A union official has called for Tanya Plibersek to replace Anthony Albanese as Labor leader as he struggles to compete with Scott Morrison.
CFMEU national political organiser Elizabeth Doidge has demanded a leadership change after union polling put Labor on track to lose the New South Wales Hunter Valley seats of Shortland and Paterson at the next election.
Ms Doidge said Labor’s education spokeswoman would have a better a chance of beating the Coalition amid concerns that Mr Albanese is losing the support of resources sector workers and regional Australians.
A union official has called for Tanya Plibersek to replace Anthony Albanese (pictured) as Labor leader as he struggles to compete with Scott Morrison
John Setka (left with his wife Emma) was expelled from the Labor Party after pleading guilty to harassing her via text
‘He can’t unite the party, he can’t unite the unions, he doesn’t have the leadership the party needs to win a federal election,’ Ms Doidge told The Australian.
‘I would love to see Plibersek up there, I think she would be a fantastic leader,’ she added.
‘We definitely want a change of leadership. I’m not necessarily saying it needs to be Plibersek but it definitely needs to be someone other than Anthony Albanese.’
Ms Doidge works for the construction division of the union and is a close ally of controversial Victorian leader John Setka who was expelled from Labor by Mr Albanese after pleading guilty to harassing his wife via text messages in June.
Mr Setka blamed Mr Albanese for his expulsion, saying: ‘My decision to quit the Australian Labor Party after 15 years has everything to do with Anthony Albanese.’
CFMEU Queensland mining and energy president Stephen Smyth said he did not agree with calls for Mr Albanese to step down.
‘We’re not at that stage yet,’ he told Daily Mail Australia on Monday.
‘At this point in time it’s watch and see how we go’.
‘I look at the overall policy of the party and what they’re about and certainly they need to engage voters, particularly their base, in regional parts of Queensland.’
Mr Smyth warned that if the Labor Party fails to more strongly support coalminers then their votes will go to One Nation.
CFMEU national political organiser Elizabeth Doidge said Labor’s education spokeswoman Tanya Plibersek (pictued) would have a better a chance of beating the Coalition
The comments pile further pressure on Mr Albanese after Joel Fitzgibbon (pictured centre in Humpty Doo, Northern Territory in July 2018) resigned from the frontbench in November
‘If Labor doesn’t have an advocate in that space then One Nation will fill that void,’ he said.
The union commissioned a poll of 955 voters which showed that Labor’s primary vote in the coalmining electorate of Shortland has dropped 13 points since the election to 28 per cent, trailing the Liberals on 45 per cent.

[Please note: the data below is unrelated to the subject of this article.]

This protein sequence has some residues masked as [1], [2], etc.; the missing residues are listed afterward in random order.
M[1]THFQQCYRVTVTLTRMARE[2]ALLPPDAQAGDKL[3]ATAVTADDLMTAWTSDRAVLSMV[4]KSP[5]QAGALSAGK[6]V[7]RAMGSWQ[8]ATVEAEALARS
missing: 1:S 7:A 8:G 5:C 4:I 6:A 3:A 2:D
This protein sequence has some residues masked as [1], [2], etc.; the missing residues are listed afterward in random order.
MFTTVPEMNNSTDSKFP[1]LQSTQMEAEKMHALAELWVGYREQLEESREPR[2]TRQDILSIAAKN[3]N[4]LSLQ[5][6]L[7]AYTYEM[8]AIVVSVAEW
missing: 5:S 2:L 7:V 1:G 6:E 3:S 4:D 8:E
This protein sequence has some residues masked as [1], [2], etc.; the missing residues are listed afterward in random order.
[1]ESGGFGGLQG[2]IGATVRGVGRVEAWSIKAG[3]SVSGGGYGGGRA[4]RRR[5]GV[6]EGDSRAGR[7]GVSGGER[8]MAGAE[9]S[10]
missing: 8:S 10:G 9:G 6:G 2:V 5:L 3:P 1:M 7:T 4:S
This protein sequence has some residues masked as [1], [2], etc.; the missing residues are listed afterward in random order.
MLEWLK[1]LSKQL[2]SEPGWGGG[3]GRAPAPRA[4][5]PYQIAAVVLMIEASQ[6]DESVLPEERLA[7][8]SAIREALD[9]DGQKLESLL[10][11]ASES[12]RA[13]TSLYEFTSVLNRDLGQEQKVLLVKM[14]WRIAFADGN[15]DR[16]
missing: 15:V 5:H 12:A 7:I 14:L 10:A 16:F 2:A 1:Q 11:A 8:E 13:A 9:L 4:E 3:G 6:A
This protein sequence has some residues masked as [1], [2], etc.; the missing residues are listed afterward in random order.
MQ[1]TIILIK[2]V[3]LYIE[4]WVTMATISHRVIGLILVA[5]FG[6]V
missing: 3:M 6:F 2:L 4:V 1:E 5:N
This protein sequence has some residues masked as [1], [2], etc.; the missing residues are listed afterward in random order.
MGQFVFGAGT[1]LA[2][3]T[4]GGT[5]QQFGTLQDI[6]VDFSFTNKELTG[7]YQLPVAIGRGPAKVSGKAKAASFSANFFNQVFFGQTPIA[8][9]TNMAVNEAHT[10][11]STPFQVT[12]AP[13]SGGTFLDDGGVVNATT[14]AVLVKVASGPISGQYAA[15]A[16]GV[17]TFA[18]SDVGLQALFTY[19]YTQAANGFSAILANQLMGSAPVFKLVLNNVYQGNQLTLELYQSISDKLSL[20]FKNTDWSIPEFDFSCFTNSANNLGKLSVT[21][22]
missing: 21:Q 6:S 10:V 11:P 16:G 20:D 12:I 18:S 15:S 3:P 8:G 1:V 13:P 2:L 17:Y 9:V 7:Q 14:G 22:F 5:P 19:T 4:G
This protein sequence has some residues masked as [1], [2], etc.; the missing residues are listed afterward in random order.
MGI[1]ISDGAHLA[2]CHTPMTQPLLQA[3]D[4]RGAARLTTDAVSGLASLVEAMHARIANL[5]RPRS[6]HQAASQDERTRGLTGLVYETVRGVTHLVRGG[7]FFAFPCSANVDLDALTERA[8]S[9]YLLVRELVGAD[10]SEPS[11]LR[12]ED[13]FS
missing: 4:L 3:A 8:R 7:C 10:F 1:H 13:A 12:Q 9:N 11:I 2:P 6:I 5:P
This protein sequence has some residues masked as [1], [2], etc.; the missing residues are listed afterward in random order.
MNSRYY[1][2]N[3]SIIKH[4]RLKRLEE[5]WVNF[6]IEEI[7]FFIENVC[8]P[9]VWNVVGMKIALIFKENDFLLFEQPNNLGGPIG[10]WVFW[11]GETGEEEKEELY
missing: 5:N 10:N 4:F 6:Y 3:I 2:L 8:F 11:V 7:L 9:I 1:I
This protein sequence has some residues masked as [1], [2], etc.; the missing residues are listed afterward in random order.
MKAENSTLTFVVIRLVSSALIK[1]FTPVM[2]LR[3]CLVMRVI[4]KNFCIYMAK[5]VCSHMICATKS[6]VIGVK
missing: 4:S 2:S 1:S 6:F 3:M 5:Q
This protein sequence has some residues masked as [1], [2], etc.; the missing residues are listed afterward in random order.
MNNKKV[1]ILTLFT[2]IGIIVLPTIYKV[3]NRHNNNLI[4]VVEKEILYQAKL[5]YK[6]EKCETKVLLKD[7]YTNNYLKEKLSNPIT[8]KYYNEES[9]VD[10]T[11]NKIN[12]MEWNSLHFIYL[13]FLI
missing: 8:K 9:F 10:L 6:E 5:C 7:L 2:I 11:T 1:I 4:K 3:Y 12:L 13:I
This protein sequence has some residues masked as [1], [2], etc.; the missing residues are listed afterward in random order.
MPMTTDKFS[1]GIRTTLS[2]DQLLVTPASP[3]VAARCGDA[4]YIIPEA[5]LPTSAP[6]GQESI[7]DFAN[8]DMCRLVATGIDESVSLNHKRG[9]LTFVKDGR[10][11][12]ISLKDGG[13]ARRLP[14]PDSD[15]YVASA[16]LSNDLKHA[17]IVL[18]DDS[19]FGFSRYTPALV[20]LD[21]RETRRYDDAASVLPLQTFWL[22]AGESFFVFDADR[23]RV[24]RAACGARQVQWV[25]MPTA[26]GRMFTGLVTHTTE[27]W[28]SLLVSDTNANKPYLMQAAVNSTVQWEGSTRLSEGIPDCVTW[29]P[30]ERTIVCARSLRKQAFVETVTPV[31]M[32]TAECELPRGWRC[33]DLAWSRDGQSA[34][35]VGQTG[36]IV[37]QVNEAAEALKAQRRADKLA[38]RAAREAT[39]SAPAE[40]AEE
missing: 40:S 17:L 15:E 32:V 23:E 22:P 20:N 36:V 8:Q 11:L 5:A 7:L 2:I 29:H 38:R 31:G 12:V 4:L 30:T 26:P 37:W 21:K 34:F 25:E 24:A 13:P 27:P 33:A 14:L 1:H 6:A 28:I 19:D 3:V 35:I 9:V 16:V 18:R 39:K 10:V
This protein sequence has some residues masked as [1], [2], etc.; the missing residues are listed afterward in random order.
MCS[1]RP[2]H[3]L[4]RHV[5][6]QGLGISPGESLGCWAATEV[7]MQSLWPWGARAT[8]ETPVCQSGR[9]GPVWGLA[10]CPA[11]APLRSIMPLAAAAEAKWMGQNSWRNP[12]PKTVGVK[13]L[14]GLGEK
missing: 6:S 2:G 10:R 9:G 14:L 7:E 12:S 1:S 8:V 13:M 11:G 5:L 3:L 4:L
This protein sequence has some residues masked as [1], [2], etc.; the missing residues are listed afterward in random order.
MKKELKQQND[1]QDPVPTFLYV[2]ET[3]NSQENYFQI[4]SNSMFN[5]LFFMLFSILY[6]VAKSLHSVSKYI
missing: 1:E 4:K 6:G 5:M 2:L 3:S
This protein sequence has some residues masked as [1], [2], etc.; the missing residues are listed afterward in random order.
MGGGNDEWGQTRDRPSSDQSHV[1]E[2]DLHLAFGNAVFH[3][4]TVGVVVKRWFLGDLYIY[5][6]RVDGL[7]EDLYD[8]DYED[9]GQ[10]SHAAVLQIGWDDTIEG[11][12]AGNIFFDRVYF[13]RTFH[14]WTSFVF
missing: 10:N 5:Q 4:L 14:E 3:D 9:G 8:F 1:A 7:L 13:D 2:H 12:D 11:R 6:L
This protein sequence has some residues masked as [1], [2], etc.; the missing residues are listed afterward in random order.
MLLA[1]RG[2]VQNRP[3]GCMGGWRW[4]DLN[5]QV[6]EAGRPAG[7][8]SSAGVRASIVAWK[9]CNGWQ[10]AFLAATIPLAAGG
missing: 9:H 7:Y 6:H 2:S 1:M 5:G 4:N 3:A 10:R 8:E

In nearby Paterson, Labor’s primary vote has fallen to 30 per cent, compared with 43 per cent for the Liberals.
Ms Doidge’s comments pile further pressure on Mr Albanese after Joel Fitzgibbon resigned from the frontbench in November.
The Hunter MP threatened to topple the left-wing leader if he doesn’t move Labor to the centre and focus on the economy instead of climate change.
‘I’ve given him a big warning and another chance and we’ll see whether he can grasp that opportunity or if we’ll have to go to the next step,’ he told Daily Mail Australia.
Mr Fitzgibbon said he has ‘significant support’ for his point of view among colleagues although no-one else so far has publicly opposed Mr Albanese.
The concern is that the leader, who represents the inner-Sydney seat of Grayndler, is failing to appeal to mainstream Aussies and blue-collar workers, particularly in regional areas such as the NSW Hunter Valley and central Queensland.
The Liberals sense this and believe Mr Albanese will be easier to beat than a more centrist contender such as Jim Chalmers, Chris Bowen or Richard Marles.
One Liberal MP told Daily Mail Australia: ‘We’ve got to keep Albo alive. With Marles or Chalmers the quiet Australians may have a sniff at Labor – but they’re not with Albo.’
Mr Albanese has struggled to land a significant blow on the government despite its various scandals including approving sports grants in Coalition seats and overpaying for land at Western Sydney Airport.
The latest Newspoll on 29 November put Mr Morrison 32 points ahead of Mr Albanese as preferred prime minister, although the parties were close with the Coalition leading 51-49.
Labor insiders say that ultimately there will be a leadership spill in the first five months of next year if enough MPs fear they will lose their seats at the next election.
Mr Morrison has said he will last a ‘full term’ until May 2022 but those close to him say he is pragmatic and could call an election towards the end of this year to capitalise on his success at dealing with Covid-19.
Leadership race: Chris Bowen (left) and Jim Chalmers (right) are future contenders for the top job